For many years Lake Shore Drive had an infamous S-curve at the Chicago River, running just to the west of Outer Drive East. The curve was dangerous, noisy and presented a hassle for both motorists and residents. This S-curve was on a viaduct over the Illinois Central Railroad’s train yard, and was at the level of Upper Wacker Drive. A project to realign Lake Shore Drive and remove the curve was finished in 1986, and in 1987 Middle Wacker Drive was extended to meet the new alignment. Once the S-curve was removed, a neighborhood dubbed Near Eastside was born, but unfortunately a new debate began about what should become of the land where the roadway and rail yards once stood. The temporary solution was a nine-hole golf course that was created in the 1990s but removed when the Magellan Development Group began laying the groundwork for a planned community around the grounds of Lakeshore East Park.
Over the last several years the neighborhood has seen the rise of Millennium Park and Cancer Survivors Park just south across Randolph Street and the future development looks intense and promising for the next several years. At least five separate condominium projects are underway in Near Eastside, and just across the river Santiago Calatrava’s Chicago Spire, slated to be the tallest building in the United States, will soon drift upwards twisting like a white plume of smoke out of the North Bank of the Chicago River.
One of the greatest features of Near Eastside neighborhood is its proximity to grand parks and recreation areas. Not only is it very close to the city’s best lakefront beaches and parks, Navy Pier, Millennium Park and Grant Park, but it also has a beautiful new park of its own forming the heart of this young community.
Water flows everywhere in Lakeshore East Park reminding you that you are near one of the great confluences of water in the city: a mere few hundred yards away are the locks where the Chicago River meets Lake Michigan. This newly created 6-acre public park won a 2006 Tucker Design Award, which is awarded to architectural firms that exhibit excellence in concept, design and construction with natural stone. The natural stone in this case is Lannon stone, which is a type of limestone that has a rough texture and a creamy buff to golden rust color. Except for at the main entrance, at each of the park’s entry points, you are greeted by a series of five fountain-like basins with bases built of beautiful Lannon stone that progressively narrow along the paths toward the center of the park. Here you will find a soft-surface children’s playlot with swings, climbing apparatus and a spray pool.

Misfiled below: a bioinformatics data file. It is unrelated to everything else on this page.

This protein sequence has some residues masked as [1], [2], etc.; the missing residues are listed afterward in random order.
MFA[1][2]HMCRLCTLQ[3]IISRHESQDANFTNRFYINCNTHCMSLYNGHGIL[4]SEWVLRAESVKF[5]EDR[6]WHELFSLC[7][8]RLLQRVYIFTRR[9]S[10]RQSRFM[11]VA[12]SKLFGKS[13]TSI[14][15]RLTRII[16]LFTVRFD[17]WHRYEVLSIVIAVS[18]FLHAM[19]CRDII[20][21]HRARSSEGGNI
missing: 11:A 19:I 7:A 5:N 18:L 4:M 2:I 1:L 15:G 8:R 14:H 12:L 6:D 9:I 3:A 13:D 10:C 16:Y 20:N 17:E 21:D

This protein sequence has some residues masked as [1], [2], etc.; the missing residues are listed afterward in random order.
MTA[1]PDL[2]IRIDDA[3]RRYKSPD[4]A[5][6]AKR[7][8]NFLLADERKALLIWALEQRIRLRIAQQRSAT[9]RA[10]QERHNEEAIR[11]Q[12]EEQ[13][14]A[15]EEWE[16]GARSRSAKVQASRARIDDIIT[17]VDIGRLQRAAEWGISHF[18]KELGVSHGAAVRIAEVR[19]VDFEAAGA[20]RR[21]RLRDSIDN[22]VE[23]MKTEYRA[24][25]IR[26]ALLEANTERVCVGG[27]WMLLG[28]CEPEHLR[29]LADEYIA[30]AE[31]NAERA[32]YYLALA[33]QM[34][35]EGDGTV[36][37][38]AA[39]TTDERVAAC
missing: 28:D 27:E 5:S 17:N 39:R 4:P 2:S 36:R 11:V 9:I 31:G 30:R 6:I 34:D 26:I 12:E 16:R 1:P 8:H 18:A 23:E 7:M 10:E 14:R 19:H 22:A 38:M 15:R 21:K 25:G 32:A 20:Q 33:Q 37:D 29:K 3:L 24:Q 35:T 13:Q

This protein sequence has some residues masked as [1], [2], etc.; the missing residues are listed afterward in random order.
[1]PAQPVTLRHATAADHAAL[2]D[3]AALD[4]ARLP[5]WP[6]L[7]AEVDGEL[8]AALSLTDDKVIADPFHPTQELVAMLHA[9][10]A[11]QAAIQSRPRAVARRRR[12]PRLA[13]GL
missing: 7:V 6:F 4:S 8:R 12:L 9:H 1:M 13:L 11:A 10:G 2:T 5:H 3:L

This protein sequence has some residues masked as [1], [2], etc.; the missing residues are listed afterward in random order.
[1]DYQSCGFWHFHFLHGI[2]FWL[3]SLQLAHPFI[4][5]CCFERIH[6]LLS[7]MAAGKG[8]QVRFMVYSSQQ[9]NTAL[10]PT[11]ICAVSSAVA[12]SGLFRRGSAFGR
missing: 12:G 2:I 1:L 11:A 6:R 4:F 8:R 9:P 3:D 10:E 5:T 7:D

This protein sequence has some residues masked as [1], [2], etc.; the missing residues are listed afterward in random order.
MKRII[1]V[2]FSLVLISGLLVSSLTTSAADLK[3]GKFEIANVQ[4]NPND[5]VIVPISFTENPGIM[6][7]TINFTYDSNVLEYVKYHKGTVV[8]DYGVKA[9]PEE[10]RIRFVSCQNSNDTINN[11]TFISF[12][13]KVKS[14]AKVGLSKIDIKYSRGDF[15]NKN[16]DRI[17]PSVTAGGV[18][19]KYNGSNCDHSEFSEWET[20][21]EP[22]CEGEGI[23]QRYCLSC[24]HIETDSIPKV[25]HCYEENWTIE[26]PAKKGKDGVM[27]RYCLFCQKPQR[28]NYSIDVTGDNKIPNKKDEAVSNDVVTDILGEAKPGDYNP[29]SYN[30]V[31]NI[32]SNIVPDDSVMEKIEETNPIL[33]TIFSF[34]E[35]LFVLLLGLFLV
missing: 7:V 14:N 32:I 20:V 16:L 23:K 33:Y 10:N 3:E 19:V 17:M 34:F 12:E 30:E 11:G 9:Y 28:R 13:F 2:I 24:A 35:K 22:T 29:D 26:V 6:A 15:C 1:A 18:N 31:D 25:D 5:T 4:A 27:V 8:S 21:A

At the park’s main entrance off Randolph Street a grand staircase of Lannon stone provides a welcoming reduction to the vertical slant of the area—the grounds maintain a 40-foot drop over a span of 340 feet. From the top of the staircase there is a nice view of the park and the drive that circles it allowing condominium owners and visitors access to their buildings. Lakeshore East also has a gated dog-friendly area on the west side and a large area of open grass perfect for a pick-up game of football with friends or playing catch with the kids.
Near Eastside Real Estate
Near Eastside is a bustling neighborhood that looks to provide strong value in the Chicago condominium market for the next several years. Once a popular spot for working singles, the neighborhood is now looking more attractive to families. With the development of Lakeshore East Park and the plans for a new school, there is interest in the neighborhood that would have been unheard of a decade ago.
The neighborhood exudes urban sophistication and modern charm. With its hotels and soaring office and condominium towers, this is a great neighborhood for anyone who appreciates high-rises and the history of the skyscraper. Within several blocks are two buildings that were once the tallest structures in the city. And if you happen to have a yacht, the neighborhood boasts its own marina that spans the length of the shoreline along Near Eastside providing slips to park your boat during the summer months—makes hopping in your sea faring vessel a snap for those weekend cruises out in the open water.
Even though residents are surrounded by glass, steel and concrete, the development of major parks nearby has made this a beautiful outdoor recreation area as well. When the weather is warm, the Pritzker Pavilion and its beautiful Frank Gehry-designed band shell is an easy five-minute stroll away. There are tennis courts in Grant Park, a running and biking path hugging the lakeshore, and the Museum Campus is within walking distance as well. Not to mention the waterfront is at your disposal anytime of day or night, and when those fireworks shoot off of Navy Pier throughout the summer (on Wednesday and Saturday evenings), Near Eastside residents have front-row seating—in their living rooms.